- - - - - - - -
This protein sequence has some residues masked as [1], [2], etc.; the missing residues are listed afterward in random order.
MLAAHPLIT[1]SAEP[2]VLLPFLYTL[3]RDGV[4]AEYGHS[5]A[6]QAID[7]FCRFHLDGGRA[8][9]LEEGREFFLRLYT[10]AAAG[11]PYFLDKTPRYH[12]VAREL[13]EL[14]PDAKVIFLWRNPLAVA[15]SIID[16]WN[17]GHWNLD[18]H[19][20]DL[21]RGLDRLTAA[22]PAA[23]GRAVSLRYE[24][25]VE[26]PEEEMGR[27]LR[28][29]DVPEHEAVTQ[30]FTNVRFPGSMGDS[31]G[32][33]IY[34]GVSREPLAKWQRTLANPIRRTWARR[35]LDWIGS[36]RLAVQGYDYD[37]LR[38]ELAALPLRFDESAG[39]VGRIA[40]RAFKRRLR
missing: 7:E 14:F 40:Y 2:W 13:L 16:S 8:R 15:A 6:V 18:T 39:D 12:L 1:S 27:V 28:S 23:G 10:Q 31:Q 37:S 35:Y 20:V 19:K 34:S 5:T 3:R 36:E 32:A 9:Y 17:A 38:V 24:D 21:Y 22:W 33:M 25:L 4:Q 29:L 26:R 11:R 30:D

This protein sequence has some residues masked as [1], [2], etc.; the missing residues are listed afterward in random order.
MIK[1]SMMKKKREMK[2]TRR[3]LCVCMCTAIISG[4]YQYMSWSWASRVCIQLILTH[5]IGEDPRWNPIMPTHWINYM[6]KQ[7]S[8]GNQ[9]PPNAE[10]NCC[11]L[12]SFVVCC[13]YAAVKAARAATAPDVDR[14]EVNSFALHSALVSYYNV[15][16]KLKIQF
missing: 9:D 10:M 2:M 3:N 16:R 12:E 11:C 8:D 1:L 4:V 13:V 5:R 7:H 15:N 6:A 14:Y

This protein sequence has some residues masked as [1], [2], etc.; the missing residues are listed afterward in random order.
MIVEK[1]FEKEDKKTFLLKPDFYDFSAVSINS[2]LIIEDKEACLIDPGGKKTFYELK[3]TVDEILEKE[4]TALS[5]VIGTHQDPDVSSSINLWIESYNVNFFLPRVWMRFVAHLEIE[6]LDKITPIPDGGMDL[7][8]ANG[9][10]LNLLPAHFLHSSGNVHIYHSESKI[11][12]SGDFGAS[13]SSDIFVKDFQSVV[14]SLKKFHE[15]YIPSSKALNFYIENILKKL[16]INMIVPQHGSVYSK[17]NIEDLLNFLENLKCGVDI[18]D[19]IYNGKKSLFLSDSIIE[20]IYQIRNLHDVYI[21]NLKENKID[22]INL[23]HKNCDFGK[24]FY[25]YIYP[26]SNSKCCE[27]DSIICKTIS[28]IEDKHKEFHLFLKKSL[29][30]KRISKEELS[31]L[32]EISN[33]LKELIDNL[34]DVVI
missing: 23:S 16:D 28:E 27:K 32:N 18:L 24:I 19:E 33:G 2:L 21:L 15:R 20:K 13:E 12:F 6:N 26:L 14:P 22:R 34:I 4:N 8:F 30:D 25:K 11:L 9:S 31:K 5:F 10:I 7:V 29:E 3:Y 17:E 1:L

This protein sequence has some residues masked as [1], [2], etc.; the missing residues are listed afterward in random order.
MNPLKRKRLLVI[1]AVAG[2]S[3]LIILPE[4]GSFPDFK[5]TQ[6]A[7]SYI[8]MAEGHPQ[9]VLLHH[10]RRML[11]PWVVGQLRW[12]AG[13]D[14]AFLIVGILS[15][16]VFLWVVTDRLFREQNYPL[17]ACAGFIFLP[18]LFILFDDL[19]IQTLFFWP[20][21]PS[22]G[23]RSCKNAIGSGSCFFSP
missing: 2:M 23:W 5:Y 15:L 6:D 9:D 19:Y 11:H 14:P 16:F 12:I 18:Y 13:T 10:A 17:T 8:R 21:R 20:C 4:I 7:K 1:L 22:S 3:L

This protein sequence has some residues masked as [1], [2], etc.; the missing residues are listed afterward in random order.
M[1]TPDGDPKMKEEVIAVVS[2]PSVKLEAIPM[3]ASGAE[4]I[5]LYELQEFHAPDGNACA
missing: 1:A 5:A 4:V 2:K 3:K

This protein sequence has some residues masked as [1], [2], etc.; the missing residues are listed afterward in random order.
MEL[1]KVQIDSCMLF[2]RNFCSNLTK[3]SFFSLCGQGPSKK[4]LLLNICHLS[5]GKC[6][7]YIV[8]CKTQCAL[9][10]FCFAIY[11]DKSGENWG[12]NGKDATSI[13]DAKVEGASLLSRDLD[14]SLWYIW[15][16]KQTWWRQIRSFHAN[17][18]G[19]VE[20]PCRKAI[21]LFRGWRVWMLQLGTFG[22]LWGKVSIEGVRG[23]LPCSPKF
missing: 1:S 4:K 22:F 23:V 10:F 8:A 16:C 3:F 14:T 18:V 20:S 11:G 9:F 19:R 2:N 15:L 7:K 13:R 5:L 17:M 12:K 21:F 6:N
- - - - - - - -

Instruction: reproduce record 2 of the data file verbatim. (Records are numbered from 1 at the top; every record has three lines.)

This protein sequence has some residues masked as [1], [2], etc.; the missing residues are listed afterward in random order.
MIK[1]SMMKKKREMK[2]TRR[3]LCVCMCTAIISG[4]YQYMSWSWASRVCIQLILTH[5]IGEDPRWNPIMPTHWINYM[6]KQ[7]S[8]GNQ[9]PPNAE[10]NCC[11]L[12]SFVVCC[13]YAAVKAARAATAPDVDR[14]EVNSFALHSALVSYYNV[15][16]KLKIQF
missing: 9:D 10:M 2:M 3:N 16:R 12:E 11:C 8:D 1:L 4:V 13:V 5:R 7:H 15:N 6:A 14:Y